You therefore have to watch the peaks to understand what’s going on, and compare results now with where we were in the last expansion release cycle.

Complicating this is Classic, which effectively makes the game two games in one. Vanilla classic released at the end of August 2019, and you can see the effect that this has on the revenue baseline when you compare the lull period between its release and Shadowlands’ release with BFA. TBC Classic released this quarter in the beginning of June, which makes the quarters sort of comparable. I say “sort of” because in 2019, there were two months where retail was standing alone, versus 2021, when it had Vanilla classic to bolster it prior to the TBC Classic release.

With all of that preamble out of the way, here is my updated file.


One thing that you’ll notice is that WoW drives the bus on overall revenues when you take a look at the overall trend. Revenues are slightly down compared to this quarter in 2020, which surprises me given that we’re still in a release year. But they are up compared with the third quarter of 2019, and of course the second quarter of 2019. Remember what I said about Classic? That’s showing up here, and it’s wrecking comparability between any period. We will know more about how well TBC Classic is going by the next quarter.

In terms of the commentary in management’s discussion and analysis as to what’s driving this: that would be higher revenues that are attributed specifically TO the release of TBC classic. This document is almost devoid of information on how well retail is doing in the three months ended June 30, 2021. Skipping ahead a bit, the earnings call was like this too. Most conversation on World of Warcraft talks about how well TBC classic is doing, but omits conversation on retail’s performance.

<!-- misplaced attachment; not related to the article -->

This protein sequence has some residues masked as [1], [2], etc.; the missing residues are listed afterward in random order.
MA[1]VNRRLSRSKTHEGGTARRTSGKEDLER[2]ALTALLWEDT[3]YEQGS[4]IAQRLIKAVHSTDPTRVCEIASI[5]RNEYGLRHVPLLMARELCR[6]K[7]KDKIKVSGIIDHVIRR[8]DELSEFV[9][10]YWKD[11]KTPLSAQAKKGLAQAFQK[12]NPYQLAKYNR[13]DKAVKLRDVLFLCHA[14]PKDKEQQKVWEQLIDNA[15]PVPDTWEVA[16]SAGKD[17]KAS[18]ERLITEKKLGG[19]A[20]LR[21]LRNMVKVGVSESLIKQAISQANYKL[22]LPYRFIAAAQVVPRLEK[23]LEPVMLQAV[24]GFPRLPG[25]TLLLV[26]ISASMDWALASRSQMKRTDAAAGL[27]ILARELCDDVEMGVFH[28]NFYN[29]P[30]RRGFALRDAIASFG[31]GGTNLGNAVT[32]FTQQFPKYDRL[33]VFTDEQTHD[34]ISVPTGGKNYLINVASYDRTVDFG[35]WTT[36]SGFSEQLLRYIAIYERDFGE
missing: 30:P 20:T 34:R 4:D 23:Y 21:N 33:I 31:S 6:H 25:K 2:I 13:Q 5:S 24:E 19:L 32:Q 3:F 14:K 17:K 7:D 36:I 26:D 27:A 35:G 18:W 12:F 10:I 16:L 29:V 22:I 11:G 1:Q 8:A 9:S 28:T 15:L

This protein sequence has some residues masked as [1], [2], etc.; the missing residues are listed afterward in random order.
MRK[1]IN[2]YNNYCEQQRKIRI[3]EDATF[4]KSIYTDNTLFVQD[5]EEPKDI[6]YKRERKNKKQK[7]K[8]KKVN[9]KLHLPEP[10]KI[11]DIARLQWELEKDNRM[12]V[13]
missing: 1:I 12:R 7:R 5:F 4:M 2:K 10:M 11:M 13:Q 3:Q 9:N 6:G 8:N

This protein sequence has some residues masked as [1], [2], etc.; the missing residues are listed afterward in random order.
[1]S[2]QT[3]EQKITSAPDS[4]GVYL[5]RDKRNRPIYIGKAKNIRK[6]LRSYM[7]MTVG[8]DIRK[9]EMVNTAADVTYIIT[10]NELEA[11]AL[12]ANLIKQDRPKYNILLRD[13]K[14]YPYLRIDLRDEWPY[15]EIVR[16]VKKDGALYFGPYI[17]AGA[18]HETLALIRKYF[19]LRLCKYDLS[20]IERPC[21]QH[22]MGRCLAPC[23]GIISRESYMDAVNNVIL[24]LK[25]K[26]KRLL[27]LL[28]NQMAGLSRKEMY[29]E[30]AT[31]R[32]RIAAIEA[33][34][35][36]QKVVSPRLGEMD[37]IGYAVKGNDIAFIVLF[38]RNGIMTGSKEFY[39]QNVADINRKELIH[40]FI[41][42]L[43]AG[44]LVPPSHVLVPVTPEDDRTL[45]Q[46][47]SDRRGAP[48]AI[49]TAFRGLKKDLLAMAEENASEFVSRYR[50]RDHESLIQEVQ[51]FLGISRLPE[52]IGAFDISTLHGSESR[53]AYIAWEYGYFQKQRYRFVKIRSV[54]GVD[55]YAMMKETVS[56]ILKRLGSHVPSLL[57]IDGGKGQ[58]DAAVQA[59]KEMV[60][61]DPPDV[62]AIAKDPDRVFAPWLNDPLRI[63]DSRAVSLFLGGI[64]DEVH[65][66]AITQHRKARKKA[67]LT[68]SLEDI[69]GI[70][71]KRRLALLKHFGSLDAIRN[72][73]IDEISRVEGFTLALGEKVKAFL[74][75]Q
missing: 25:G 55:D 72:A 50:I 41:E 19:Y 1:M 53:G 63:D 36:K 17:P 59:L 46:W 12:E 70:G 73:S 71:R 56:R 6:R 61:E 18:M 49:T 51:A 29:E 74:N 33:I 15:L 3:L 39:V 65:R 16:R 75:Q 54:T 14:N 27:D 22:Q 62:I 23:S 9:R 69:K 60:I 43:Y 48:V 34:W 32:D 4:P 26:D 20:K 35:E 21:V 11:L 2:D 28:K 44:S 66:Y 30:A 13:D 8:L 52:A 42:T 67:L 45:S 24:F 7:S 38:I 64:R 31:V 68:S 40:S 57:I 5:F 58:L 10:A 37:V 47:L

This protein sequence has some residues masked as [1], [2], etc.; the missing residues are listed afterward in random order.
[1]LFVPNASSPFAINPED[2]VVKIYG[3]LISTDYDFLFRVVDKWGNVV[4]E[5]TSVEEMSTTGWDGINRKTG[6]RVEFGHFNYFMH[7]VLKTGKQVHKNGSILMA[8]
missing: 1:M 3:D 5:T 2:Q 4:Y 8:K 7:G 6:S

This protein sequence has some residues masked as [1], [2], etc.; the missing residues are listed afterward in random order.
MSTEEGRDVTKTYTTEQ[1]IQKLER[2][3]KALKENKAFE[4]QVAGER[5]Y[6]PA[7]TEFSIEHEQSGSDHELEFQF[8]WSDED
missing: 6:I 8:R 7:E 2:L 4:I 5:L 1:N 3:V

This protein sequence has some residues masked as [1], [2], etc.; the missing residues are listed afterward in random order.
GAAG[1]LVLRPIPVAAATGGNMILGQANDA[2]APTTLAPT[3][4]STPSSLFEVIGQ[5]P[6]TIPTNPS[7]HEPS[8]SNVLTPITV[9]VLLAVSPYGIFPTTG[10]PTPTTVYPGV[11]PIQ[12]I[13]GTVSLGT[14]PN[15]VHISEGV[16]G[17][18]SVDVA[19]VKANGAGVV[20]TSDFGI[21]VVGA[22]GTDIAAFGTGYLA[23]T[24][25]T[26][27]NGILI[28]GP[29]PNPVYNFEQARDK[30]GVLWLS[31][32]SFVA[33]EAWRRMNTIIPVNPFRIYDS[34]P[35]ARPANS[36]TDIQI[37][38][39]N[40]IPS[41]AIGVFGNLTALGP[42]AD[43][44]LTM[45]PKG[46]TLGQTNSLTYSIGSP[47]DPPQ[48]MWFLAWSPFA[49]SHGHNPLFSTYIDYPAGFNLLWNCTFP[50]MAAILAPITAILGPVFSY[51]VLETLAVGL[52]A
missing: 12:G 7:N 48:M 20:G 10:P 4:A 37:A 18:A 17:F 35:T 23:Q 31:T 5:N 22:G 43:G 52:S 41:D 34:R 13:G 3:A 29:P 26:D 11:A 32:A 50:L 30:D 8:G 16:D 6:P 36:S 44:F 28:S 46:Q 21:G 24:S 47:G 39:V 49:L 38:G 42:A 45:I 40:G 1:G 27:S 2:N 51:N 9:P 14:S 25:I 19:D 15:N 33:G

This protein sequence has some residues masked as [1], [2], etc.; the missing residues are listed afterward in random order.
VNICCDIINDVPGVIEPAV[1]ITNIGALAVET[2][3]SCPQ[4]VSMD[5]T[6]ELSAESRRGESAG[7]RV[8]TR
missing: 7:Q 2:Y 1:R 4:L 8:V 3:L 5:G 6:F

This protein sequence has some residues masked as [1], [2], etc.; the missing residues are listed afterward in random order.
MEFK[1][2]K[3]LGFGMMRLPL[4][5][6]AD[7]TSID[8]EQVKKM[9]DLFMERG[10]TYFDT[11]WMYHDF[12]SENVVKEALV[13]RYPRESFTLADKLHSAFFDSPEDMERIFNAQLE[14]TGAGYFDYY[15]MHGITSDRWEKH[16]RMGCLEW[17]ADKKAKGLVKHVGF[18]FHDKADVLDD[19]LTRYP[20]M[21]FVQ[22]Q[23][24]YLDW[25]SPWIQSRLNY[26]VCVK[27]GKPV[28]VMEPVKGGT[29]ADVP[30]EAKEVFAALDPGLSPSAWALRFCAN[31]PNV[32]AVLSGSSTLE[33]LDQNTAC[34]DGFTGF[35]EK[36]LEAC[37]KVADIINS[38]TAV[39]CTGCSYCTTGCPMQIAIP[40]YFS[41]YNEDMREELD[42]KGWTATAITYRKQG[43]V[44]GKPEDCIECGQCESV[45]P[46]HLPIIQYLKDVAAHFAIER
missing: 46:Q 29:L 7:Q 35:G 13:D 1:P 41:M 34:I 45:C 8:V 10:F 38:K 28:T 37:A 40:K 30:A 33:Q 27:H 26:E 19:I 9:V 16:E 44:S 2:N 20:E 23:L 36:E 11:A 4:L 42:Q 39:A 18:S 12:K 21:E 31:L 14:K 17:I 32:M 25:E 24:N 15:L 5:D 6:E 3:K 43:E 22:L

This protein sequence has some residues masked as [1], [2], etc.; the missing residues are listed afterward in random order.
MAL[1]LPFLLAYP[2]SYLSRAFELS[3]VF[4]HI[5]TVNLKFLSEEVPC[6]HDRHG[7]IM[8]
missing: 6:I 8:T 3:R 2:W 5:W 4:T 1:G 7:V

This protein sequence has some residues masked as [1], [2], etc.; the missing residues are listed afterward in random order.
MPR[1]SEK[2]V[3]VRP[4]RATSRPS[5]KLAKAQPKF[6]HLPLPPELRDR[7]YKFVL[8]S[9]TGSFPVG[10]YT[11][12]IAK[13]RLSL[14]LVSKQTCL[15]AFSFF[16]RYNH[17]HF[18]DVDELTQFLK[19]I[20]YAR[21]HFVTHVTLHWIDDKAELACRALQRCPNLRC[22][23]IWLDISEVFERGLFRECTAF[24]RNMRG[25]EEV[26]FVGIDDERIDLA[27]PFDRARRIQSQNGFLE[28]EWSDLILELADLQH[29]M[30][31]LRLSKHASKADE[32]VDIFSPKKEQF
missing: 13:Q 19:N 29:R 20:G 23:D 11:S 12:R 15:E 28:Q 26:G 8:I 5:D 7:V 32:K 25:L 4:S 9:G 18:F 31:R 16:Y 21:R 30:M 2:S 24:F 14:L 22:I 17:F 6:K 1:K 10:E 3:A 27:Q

Warcraft’s performance is mitigated by poorer performance on the part of Overwatch and Hearthstone. I had a conversation with a hearthstone player who theorized that this is the effect of 2020’s card releases being generally bad, echoing to the fanbase’s decision to purchase the next expansion. I think this makes a lot of sense and is what we may also attribute to Shadowlands’ poor release results when compared to BFA, which itself I think was an echo of Legion’s success until people started to realize just how bad BFA was.

Regarding Monthly Active Users - those have declined from 27mm to 26mm. No reason was given.

But as far as divining the performance of WoW retail, if I had to summarize this report in one word? Opaque.

The Call

Everything I said about the financial condition of the company was mentioned in the call - they were similarly quiet about the fate of WoW retail, and the Q&A session is where I want to focus. I didn’t get the fireworks that I was expecting, but there were still some interesting highlights.

Management’s plan to address the scandal

The very first thing that was mentioned is that Activision-Blizzard has no tolerance for harassment. They talked about that for ten whole minutes. There was not a whit of defensiveness about the recent allegations, or claims that they were going to fight the state. But I’ve also heard the kind of language they offered before - it’s standard “these are our values” positioning. To translate the corporatespeak? They’re waffling. They do not seem to have a concrete plan to address the allegations, nor is the fallout over.

This is where I want to pause to acknowledge the WilmerHale review, and to be blunt, as an auditor, I find this to be a curious decision. It’s not just that there are independence issues with the review, because there are, but I would note that a law firm is something that you would consult on matters of law, and compliance. How do you keep yourself out of court? Which is certainly a fine thing to be concerned with, but that to me does not address Operational Effectiveness. For that, I would go with a firm with extensive internal controls testing, like a Big 4 accounting firm, but they didn’t. This tells me that they’re mostly concerned with staying out of court for purposes of strict compliance. But if it’s lawful and unethical? I don’t see the same level of concern. Maybe that’s unfair and maybe I just don’t know enough about how a law firm typically performs this sort of review - but that’s my take so far.